The Nests and Eggs of Indian Birds, Volume 1 eBook

Allan Octavian Hume
This eBook from the Gutenberg Project consists of approximately 702 pages of information about The Nests and Eggs of Indian Birds, Volume 1.

522.  Oriolus traillii (Vigors). The Maroon Oriole.

Oriolus traillii (Vig.), Jerd.  B. Ind. ii, p. 112; Hume, cat. no. 474.

From Sikhim Mr. Gammie writes:—­“I took a nest of this Oriole on the 24th April, at an elevation of about 2500 feet.  It was suspended, within ten feet of the ground, from an outer fork of a branch of a small leafy tree, which grew in a patch of low dense jangle.  It is a neat cup, composed of fibrous bark and strips of the outer part of dry grass-stems, intermixed with skeletonized leaves and green moss, and lined with fine grass.  Besides being firmly bound by the rim of the cup to the horizontal forking branches by fibrous barks, several strings extended from one branch to the other, both under and in front of the nest, while other strings from the body of the nest were fastened to an upright twig that rose immediately behind the fork, thus most securely retaining it in its position.

“Externally the nest measured 5 inches wide by 2.75 in height; internally 3.25 wide by 2 deep.  It contained three fresh eggs.

“The female came quite close, making loud complaints against the robbing of her nest.”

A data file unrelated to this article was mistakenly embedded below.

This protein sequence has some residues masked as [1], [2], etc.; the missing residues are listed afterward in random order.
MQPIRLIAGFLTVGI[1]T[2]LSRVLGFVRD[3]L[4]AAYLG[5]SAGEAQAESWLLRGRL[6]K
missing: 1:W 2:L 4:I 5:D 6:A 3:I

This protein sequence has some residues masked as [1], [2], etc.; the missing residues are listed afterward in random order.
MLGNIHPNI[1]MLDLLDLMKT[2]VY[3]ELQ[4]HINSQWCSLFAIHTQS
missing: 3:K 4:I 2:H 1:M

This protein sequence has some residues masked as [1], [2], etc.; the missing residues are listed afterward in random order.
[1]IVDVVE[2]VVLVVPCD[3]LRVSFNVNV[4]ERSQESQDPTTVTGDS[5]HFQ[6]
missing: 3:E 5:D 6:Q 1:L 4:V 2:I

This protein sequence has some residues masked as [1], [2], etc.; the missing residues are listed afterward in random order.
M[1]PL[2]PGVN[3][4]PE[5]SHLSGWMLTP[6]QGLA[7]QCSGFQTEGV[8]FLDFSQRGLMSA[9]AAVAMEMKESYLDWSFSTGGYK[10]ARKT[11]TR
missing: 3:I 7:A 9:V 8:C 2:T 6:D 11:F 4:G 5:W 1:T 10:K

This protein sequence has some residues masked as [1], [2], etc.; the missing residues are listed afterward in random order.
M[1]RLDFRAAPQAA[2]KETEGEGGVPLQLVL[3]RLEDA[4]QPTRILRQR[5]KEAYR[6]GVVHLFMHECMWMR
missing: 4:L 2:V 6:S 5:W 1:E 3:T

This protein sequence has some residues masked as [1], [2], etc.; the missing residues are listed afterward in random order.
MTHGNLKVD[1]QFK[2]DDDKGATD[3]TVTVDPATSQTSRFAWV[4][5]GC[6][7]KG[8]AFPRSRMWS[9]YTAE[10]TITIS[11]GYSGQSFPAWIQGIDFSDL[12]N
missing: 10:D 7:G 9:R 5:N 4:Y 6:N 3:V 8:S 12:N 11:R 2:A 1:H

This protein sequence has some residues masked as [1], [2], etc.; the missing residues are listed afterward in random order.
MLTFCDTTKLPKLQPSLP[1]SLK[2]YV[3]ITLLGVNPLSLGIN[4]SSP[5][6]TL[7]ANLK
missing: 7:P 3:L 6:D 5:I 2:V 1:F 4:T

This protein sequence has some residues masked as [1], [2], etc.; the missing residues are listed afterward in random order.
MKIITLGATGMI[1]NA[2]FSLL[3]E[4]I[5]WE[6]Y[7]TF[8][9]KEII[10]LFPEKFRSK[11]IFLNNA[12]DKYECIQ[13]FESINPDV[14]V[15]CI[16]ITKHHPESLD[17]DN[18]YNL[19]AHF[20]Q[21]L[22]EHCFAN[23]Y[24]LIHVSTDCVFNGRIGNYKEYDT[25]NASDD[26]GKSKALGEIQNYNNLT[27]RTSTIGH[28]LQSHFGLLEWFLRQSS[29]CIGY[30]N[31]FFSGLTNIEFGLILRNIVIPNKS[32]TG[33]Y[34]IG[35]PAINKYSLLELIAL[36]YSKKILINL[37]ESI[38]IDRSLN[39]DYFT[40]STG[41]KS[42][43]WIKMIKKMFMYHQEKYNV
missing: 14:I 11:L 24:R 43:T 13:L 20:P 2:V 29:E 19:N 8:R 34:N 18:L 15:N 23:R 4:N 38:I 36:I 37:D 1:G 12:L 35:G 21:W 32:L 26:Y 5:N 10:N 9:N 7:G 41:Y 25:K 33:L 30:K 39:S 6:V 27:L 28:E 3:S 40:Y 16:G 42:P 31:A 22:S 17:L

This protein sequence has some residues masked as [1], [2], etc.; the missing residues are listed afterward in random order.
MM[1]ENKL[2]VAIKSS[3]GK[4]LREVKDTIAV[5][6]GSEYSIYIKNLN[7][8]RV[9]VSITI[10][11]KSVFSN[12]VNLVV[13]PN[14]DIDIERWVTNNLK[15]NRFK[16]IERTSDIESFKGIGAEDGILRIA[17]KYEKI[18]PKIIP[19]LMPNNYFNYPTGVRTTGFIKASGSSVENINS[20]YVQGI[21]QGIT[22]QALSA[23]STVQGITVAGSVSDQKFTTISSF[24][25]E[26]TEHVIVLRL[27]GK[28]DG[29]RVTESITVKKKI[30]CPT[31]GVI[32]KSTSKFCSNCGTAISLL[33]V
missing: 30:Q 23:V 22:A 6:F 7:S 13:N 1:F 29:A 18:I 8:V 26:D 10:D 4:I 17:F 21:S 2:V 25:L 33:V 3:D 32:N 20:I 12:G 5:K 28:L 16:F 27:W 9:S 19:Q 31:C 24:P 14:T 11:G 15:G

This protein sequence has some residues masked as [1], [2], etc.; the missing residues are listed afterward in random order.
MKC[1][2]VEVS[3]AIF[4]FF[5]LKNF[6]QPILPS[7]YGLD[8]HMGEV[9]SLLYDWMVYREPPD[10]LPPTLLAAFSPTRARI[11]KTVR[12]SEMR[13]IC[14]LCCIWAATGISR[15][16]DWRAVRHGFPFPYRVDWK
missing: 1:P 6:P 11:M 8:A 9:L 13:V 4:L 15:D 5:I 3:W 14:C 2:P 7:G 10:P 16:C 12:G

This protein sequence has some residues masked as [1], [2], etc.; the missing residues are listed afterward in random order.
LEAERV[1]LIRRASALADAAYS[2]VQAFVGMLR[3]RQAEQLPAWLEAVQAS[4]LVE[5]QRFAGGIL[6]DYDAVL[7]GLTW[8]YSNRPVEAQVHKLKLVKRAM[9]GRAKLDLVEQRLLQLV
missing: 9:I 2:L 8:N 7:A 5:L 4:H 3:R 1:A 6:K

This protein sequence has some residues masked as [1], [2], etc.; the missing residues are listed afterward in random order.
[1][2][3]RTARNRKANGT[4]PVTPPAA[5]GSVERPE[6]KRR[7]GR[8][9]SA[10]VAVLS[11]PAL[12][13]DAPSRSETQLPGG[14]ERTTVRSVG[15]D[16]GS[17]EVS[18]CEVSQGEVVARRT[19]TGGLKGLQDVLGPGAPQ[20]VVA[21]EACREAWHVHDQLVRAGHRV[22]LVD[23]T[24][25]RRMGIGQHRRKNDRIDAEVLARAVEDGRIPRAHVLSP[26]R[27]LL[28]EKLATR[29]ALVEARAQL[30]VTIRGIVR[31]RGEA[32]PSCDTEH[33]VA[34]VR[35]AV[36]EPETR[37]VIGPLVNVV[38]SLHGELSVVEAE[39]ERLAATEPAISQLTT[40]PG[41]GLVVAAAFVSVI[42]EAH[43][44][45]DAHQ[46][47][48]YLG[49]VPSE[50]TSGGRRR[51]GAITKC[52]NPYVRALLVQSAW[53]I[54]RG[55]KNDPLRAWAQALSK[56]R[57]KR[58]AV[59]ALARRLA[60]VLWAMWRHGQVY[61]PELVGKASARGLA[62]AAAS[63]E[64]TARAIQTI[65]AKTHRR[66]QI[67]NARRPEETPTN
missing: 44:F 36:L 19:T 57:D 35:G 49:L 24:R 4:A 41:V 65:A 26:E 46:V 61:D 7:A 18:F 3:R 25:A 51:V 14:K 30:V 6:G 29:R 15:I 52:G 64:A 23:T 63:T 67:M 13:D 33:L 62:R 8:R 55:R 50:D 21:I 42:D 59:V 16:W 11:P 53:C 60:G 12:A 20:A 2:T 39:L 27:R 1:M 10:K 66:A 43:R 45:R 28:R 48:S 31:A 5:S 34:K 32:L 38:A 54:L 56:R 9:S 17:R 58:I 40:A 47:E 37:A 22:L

The nest is that of a typical Oriole, usually very firmly and substantially built, and of course always suspended at a fork between two twigs.  A nest taken by Mr. Gammie in Sikhim on the 20th April, at an elevation of about 2500 feet, is a deep substantial cup, nearly 4 inches in diameter and 21/2 in depth internally.  It is everywhere nearly an inch in thickness.  The suspensory portion composed of vegetable fibres; towards the exterior dead leaves, bamboo-sheaths, green moss, and tendrils of creeping plants are profusely intermingled; interiorly, it is closely and regularly lined with very fine grass.

A nest sent me by Mr. Mandelli was found on the 3rd April at Namtchu, and contained three fresh eggs.  It is precisely similar to the one above described, except that in the lining roots are mingled with the fine grass, and that instead of being suspended in a fork, it was partly wedged into and partly rested on a fork.

As a rule, however, as I know from other nests subsequently obtained, the nests are always suspended like those of the Common Oriole.

Two eggs of this species obtained by Mr. Gammie closely resemble those of O. melanocephalus.  In shape they are regular moderately elongated ovals; the shell is strong, firm, and moderately glossy.  The ground is white with a creamy or brownish-pink tinge; the markings are blackish-brown spots and specks, almost confined to a zone about the large end, where they are all more or less enveloped in a brownish-red haze or nimbus.  In length they measure 1.12 by 0.82, and 1.14 by 0.83.


523.  Eulabes religiosa (Linn.). Jerd.  B. Southern Grackle.

Eulabes religiosa (Linn.), Jerd.  B. Ind. ii, p. 337; Hume, Rough Draft N. & E. no. 692.

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